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Nursing staff leave electrophysiology department amid transition

Butler Memorial Hospital Tower entrance on Friday March 9, 2018.(Justin Guido photo)

Independence Health System’s electrophysiology department is transitioning to a private practice, according to Karen Allen, president of Butler and Clarion Hospitals.

The transition of the electrophysiology department, which comes at a time of significant financial losses for Independence Health System, impacts four registered nurses at Butler Memorial Hospital, who have since accepted positions with other companies.

Financial reports released Nov. 28 by Independence Health System show a combined operating loss of over $22.6 million for the merged Butler Health System and Excela Health between July 1 and Sept. 30.

Richard Levandoski was one of the registered nurses whose jobs were affected. After months of uncertainty, he and his colleagues were made aware in the last week of their positions being terminated, he said Tuesday, Dec. 5.

Levandoski said the electrophysiology department has a team of heart rhythm specialists that work with such devices as pacemakers and defibrillators.

He said that in early October, upper management said the department would be transferred to Optimize EP, a digital health company based in West Virginia.

Levandoski said he and his colleagues were told the contract with Optimize EP would be effective Jan. 1 and the doctors would be changing, but their jobs would not be affected. There was no definitive date given to registered nurses stating when they would be made redundant or if their positions were being terminated, Levandoski said. Instead, he was told there would be a “transition period,” which he said lulled him and his colleagues into a “false sense of security.”

Levandoski said he had asked his supervisors several times since October what the transition would mean for his position.

“Just this week, after I asked multiple times, I was told (after) 12/29, do not come back in,” Levandoski said.

With the loss of his current position, and lack of communication from the health system, Levandoski said he felt he and his colleagues were “hung out to dry.”

Allen said there were no layoffs, and the four nurses were offered alternative positions within the system. They were notified through normal human resources protocols, she said.

“The department is transitioning from a wholly owned and employed practice to a privately held private practice,” Allen said in an email to the Eagle on Tuesday. “There are no layoffs.”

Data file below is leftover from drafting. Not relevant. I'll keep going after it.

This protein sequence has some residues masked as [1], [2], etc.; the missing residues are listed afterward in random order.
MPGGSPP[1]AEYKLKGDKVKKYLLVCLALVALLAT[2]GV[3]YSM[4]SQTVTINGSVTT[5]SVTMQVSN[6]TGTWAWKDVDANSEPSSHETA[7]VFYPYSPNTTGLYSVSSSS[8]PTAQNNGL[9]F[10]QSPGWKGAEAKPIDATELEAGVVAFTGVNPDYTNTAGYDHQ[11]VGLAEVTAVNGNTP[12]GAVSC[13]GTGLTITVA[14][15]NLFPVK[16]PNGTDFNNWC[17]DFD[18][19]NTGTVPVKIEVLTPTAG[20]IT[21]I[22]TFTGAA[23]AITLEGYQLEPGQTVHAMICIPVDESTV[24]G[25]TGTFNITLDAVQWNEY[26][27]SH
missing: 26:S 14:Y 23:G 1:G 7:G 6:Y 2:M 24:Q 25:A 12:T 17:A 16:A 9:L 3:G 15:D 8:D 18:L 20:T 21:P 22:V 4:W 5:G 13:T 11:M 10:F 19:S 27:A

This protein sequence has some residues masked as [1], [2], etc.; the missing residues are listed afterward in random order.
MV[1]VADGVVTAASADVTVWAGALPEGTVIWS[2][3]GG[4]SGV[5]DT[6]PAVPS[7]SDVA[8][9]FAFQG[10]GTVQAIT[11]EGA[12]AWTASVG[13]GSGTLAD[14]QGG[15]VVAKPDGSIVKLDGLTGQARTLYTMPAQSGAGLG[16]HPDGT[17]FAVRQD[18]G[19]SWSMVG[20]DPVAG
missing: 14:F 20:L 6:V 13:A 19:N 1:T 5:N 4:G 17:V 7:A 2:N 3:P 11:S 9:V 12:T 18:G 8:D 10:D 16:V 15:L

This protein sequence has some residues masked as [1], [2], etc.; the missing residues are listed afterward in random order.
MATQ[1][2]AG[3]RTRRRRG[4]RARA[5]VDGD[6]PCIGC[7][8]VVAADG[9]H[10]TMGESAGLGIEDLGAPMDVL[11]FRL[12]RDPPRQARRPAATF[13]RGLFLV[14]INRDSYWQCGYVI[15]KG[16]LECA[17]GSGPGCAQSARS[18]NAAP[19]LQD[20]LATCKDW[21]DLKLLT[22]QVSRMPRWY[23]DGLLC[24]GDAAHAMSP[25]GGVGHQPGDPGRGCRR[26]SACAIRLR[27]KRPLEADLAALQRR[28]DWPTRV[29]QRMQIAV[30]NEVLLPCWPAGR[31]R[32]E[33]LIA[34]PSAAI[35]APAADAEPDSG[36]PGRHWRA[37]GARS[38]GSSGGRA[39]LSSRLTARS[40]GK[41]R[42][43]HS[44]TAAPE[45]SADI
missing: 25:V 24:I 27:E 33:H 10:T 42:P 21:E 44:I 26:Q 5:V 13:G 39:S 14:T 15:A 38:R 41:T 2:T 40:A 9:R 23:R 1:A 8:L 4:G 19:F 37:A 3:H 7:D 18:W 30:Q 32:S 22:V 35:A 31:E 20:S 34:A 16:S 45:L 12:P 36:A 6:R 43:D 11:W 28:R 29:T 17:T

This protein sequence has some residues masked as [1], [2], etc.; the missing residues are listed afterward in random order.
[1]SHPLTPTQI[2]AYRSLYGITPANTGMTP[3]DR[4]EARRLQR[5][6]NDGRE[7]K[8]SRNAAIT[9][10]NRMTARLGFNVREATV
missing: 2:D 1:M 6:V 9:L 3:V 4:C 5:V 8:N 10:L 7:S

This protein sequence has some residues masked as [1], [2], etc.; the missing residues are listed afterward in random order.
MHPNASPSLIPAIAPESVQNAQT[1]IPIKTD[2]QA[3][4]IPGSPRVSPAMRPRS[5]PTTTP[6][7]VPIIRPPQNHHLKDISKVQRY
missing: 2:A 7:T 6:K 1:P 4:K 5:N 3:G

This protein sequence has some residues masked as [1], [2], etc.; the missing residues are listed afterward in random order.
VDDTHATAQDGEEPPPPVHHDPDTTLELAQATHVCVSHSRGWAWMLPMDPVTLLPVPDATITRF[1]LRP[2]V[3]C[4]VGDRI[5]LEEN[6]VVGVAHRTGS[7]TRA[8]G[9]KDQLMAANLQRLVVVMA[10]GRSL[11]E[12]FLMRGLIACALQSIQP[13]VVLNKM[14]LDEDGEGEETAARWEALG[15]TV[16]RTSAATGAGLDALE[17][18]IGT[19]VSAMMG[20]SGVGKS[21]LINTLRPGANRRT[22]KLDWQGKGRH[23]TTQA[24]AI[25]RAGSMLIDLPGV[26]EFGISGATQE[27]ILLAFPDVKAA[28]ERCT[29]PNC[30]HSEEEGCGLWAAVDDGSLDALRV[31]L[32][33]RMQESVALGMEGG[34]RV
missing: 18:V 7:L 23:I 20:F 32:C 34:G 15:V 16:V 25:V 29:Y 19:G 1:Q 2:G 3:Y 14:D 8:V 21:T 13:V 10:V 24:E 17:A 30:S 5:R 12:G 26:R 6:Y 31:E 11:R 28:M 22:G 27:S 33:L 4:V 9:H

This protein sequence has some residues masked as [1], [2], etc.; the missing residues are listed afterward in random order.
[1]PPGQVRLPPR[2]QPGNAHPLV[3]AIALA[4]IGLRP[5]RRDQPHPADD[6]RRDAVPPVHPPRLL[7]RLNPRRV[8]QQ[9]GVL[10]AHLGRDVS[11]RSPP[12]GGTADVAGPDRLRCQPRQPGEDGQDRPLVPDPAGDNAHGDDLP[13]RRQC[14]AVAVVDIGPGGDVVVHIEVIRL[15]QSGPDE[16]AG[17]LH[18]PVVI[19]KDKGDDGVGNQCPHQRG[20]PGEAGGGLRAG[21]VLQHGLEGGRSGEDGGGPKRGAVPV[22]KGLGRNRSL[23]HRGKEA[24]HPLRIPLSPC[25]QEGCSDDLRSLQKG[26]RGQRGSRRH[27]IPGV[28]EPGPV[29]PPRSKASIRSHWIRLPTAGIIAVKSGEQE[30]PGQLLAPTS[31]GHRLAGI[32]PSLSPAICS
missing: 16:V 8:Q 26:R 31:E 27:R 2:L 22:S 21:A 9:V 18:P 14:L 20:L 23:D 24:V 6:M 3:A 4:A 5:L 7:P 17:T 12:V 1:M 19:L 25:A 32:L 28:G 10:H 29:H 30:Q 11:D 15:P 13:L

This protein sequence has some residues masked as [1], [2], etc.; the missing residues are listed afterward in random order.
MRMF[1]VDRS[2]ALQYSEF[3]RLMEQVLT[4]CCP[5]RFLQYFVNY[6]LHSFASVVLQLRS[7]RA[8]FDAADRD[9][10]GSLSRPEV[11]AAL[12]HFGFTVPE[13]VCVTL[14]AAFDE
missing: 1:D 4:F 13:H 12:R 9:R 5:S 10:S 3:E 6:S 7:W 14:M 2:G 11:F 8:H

Levandoski said he and his colleagues were encouraged to apply for other jobs within the health system, but the organization did not offer comparable jobs.

In email correspondence with executive director for cardiovascular services Heidi Drennen, Levandoski stated the jobs posted online would require working on weekends, holidays and non-daylight hours.

As a husband and father to two small children, Levandoski said he presently works daylight hours. Another registered nurse in the department is a single mother to two children, he said.

“I didn’t want to apply for other jobs because it was not made clear to me that ‘You are definitely losing your job,’” Levandoski said.

He said his colleagues applied for multiple jobs within the health system with no success. He and his colleagues are non-union workers.

About a month ago, Levandoski said he received a phone call from Optimize EP offering a job in the same department under a new doctor and Optimize EP founder Dr. Maninder Bedi.

At the moment, Levandoski makes $43.49 an hour. The new position, which had a different job description and slashed benefits, would pay $36 an hour, he said.

“Not only was it a pay cut, but it was worse benefits,” he said. “And they thought that was a fair compromise.”

He said he chose not to pursue the job offer, which was not made in writing.

As he waits for his six years with Independence Health System to come to an end, Levandoski said he has 185 hours of accrued sick time which amounts to about $8,000 that he will not be compensated for.

“In accordance with hospital policy, sick time is not paid out upon separation,” Allen said in the email.

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